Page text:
Heatmap (visualization tool) section showing changes in epigenetic marks across the genome from a panel of primary renal cell cancers Understanding and targeting epigenetic changes driving cancer development

The Epigenetic Etiology of Human Disease Laboratory led by Keith Robertson, Ph.D., at Mayo Clinic is working to understand how epigenetic modifications are disrupted during cancer initiation and progression, and how detrimental environmental exposures work through the epigenome to promote disease. This work is expected to allow for the development of novel therapeutics and biomarkers to improve outcomes in people with cancer.


The primary focus of the Epigenetic Etiology of Human Disease Laboratory led by Keith D. Robertson, Ph.D., is to understand the role of epigenetics, particularly DNA methylation and hydroxymethylation, in human health and disease.

Epigenetic modifications regulate accessibility and stability of the DNA and ultimately determine how, when and where genetic information is used to specify cellular identity, without altering its primary sequence. Epigenetic marks within the human genome include those that target the DNA, such as methylation and hydroxymethylation, and those that target the histone proteins that package the DNA, such as lysine methylation, acetylation and many others.

Regulated changes to DNA epigenetic marks are essential for normal human development and specification or maintenance of cellular identity. Unique epigenetic profiles impart stem cells with their ability to differentiate into any cell type, despite their DNA content being identical to specialized cell types throughout the body. Similarly, most differentiated cell types within the human body are defined by the unique placement of epigenetic marks that participate in regulation of cell type-specific patterns of gene expression. In human diseases such as cancer, diabetes, cardiovascular disease and neurological disorders, epigenetic marks are subtly to profoundly altered, typically in a disease- and stage-specific manner.

For example, disrupted DNA methylation patterns are a universal feature of tumors: They occur early during tumor development, and they actively contribute to cancer initiation and progression. In fact, many cancers may arise from stemlike cells that have sustained aberrant epigenetic changes due to harmful environmental exposures. The epigenome is thought to act as an interface between factors in our highly variable environment — nutrition, infection, stress, inflammation and exercise are just a few of the factors — and our very static genome, which changes very slowly over evolutionary time scales. In this capacity the epigenome takes inputs from environmental cues and modulates use of the genome. This modulation could serve as a positive adaptive response promoting cellular fitness or result in pathological gene expression changes that predispose individuals to long-term elevated disease risk.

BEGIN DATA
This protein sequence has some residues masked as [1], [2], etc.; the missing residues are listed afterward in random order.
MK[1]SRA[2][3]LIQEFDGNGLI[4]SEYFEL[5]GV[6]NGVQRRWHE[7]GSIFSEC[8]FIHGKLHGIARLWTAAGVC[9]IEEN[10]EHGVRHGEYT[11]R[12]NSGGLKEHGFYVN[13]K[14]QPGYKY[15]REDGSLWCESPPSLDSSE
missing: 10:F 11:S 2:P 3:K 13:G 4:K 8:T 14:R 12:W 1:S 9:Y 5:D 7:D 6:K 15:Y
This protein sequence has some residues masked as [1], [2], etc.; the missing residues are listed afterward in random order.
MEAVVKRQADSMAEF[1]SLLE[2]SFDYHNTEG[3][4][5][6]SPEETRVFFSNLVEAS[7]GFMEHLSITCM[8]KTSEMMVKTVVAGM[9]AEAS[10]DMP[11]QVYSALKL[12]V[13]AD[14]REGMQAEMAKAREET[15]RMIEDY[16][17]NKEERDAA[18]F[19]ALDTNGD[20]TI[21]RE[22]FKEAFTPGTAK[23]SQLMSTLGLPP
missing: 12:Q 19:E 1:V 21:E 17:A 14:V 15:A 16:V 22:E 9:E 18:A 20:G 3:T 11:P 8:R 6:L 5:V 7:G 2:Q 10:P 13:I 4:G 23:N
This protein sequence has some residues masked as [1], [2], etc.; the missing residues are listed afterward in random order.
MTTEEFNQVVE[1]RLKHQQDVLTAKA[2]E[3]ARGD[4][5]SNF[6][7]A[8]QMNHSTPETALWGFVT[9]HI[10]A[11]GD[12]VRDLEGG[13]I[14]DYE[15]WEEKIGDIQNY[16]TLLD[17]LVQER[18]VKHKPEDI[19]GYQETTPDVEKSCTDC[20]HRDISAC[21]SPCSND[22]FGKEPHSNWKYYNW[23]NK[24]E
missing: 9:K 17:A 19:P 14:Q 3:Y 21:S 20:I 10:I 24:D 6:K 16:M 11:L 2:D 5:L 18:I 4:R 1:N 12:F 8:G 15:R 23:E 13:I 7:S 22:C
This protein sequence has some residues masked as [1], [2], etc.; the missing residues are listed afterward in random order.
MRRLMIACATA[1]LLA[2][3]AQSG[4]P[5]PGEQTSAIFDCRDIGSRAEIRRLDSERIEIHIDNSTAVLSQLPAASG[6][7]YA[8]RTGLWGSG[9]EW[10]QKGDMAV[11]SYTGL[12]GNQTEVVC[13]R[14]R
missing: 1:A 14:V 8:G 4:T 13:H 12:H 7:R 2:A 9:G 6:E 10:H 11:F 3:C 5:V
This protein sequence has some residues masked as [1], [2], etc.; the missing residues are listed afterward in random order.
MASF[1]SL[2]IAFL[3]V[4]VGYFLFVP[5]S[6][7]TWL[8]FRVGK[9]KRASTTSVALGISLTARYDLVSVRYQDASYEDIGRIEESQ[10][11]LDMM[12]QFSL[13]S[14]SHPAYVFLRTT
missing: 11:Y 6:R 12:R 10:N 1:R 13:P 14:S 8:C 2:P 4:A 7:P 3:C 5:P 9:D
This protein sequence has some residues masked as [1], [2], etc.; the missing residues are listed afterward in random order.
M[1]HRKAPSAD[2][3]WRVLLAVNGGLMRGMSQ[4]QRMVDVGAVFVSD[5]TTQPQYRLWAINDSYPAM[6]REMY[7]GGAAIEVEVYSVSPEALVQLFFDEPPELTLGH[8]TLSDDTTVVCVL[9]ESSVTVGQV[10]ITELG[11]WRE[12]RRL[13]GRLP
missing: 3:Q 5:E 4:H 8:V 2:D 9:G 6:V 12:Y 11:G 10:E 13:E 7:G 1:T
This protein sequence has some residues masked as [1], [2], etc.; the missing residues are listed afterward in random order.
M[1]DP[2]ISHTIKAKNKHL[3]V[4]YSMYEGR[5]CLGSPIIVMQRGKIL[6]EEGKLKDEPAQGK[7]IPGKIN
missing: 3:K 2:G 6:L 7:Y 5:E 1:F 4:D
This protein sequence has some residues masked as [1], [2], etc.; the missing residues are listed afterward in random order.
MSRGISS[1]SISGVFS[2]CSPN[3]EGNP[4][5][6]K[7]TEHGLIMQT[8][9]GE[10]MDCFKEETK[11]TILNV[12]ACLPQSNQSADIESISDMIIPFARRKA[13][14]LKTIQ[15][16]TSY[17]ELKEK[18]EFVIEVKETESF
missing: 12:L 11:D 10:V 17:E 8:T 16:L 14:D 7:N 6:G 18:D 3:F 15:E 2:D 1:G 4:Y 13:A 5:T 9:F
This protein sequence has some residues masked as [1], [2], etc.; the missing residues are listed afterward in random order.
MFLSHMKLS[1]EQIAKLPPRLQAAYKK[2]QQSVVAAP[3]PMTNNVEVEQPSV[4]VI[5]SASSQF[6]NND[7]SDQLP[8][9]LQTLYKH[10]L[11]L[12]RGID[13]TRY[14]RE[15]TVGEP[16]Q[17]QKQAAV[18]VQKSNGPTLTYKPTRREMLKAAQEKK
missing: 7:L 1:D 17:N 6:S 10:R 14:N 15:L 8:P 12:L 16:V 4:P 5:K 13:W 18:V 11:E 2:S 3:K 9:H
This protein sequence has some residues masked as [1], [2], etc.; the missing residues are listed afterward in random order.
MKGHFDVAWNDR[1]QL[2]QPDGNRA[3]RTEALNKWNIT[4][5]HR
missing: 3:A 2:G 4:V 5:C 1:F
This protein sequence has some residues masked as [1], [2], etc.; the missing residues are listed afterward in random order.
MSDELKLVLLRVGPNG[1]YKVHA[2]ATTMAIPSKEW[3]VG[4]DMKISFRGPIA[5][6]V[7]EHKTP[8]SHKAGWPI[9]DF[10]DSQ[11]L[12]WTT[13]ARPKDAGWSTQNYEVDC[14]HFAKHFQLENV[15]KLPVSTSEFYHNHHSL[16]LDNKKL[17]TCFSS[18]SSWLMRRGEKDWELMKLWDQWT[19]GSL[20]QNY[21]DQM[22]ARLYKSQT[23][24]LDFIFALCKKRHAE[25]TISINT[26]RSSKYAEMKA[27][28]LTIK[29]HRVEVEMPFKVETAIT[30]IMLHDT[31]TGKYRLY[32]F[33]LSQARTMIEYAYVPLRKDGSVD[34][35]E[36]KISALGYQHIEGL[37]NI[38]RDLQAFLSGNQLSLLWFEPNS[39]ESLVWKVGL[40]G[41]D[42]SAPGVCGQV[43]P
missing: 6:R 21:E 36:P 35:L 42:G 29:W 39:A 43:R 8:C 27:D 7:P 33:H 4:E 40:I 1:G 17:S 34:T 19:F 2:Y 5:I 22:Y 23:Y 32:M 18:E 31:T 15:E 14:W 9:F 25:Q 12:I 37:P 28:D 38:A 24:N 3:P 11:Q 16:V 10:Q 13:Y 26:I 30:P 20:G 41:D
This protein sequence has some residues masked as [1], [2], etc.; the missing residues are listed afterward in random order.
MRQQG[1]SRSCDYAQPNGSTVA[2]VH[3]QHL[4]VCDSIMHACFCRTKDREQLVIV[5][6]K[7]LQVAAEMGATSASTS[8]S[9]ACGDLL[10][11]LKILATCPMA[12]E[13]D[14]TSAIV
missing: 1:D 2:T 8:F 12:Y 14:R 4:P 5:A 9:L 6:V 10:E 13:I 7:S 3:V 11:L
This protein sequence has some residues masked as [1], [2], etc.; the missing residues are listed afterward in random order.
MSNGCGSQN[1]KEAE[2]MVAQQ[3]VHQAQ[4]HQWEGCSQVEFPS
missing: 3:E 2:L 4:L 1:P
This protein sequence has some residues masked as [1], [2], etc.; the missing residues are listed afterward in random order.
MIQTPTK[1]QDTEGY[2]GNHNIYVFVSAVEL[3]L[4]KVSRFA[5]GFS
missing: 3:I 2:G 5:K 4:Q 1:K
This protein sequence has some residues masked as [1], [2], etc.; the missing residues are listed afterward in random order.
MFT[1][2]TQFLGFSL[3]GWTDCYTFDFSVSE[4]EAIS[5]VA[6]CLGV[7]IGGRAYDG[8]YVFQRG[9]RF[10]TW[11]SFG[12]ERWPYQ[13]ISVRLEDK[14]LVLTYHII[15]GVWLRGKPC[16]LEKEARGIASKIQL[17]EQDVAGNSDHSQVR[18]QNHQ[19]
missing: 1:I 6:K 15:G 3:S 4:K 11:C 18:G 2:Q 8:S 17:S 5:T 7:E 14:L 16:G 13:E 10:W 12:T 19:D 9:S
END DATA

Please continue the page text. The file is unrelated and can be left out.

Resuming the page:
A growing number of Food and Drug Administration-approved and experimental drugs targeting aberrant DNA and histone epigenetic changes are becoming available for patient treatment, clinical trials and laboratory studies. These agents provide novel ways to target tumor cells by restoring normal epigenetic states, because epigenetic modifications, unlike genetic mutations, are reversible as part of their normal biology. Use of such drugs can be tailored to the person's individual epigenetic and genetic landscape (personalized medicine).

In addition, detection of aberrant DNA methylation in DNA derived from bodily fluids such as blood plasma and urine, or stool, holds great promise as a source of noninvasive early detection biomarkers. For example, disease-specific DNA methylation signatures within cell-free DNA (cfDNA) circulating in plasma and released from diseased tissue has emerged as a powerful source of early detection and prognostic biomarkers for cancer and noncancer-related diseases. Since this DNA retains epigenetic marks characteristic of its cell of origin, epigenetic biomarkers can, in principle, identify not only presence of disease, but also the affected tissue or cell type. This permits individuals at most risk to be identified and treatment initiated while the disease is in its earliest and most treatable stage.


The lab's current projects focus on the regulation of epigenetic marks in normal cells, understanding how these processes become disrupted during cellular transformation and determining how we can take advantage of tumor-specific epigenetic changes for novel biomarkers and therapeutic targets.

Learn more about our research focus areas and funding:

About Dr. Robertson

Keith D. Robertson is a researcher trained in biochemistry and pharmacology with appointments in the Department of Molecular Pharmacology and Experimental Therapeutics and the Department of Biochemistry and Molecular Biology at Mayo Clinic's campus in Rochester, Minnesota. He also serves as a professor of pharmacology within the Mayo Clinic College of Medicine and Science. Dr. Robertson's focus on epigenetics, specifically the DNA epigenetic marks, is vital to discovering novel ways to diagnose and treat common human diseases.